Typically, Microsoft only releases security updates for unsupported Windows systems when there’s a so-called “custom support” agreement in place.
On top of the patches specifically aimed at addressing heightened risks, Microsoft had a regular patch Tuesday release today.
Microsoft received criticism for its response to the WannaCry ransomware attack, as Windows XP, which still retains nearly 6% of the operating system market share, was patched much later than Windows 7, 8.1 and 10.
The percentage of computers – and the version of Windows operating systems they used – seen over a four-month period in 2017. In a new post to Microsoft’s Windows blog, Adrienne Hall explains that new vulnerabilities have been discovered and they require Microsoft’s attention.
Users of Windows 10 and Windows 8.1, which are now supported by Microsoft, need not worry about the latest patch as it will be updated automatically. But Microsoft has finally updated a patch that will protect their users from similar kind of security vulnerability in the future.
“Anyone still using Windows 2003 or XP should install these patches ASAP with the expectation that they will be actively exploited in the near term”.
For those who would argue that Microsoft will now always patch these types of severe threats on unsupported OS’s or that this means XP and Vista are now being officially supported once again – I would venture to say you are mistaken. The flaws are considered to pose an “elevated risk of cyber attacks by government organisations”, Microsoft warned in a blog post. As a part, they have urgently rolled a security patch even for the Windows XP which they hand washed days back.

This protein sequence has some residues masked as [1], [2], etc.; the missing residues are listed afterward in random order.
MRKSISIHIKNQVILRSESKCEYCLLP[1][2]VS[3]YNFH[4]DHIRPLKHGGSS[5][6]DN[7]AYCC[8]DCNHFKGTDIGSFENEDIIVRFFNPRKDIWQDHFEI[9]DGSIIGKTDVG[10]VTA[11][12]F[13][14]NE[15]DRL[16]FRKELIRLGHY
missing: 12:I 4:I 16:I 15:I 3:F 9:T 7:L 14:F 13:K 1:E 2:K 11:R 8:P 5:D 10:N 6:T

Microsoft has declared that the next major Windows 10 update dubbed Redstone 3, will not have SMB1 protocol. To find the desired updates, go to Security Adviser 4025685, and choose Older Platforms Table 3 of 3. The WannaCry attacks that took down thousands of systems across the world was largely based on SMB1 exploits that were leaked by Shadow Brokers.
If you’re still on Windows XP you will have to download the updates manually from the Download Center or the Update Catalog. Following the release, reports claimed that Microsoft had been sitting on the patch since February. However, these older versions do not have the level of exploit hardening and platform features (e.g., Device Guard, instant cloud protection etc.) available in Windows 10 to effectively protect against the threat. Still, as long as Microsoft continues to support the software, you never know when some noteworthy changes might appear.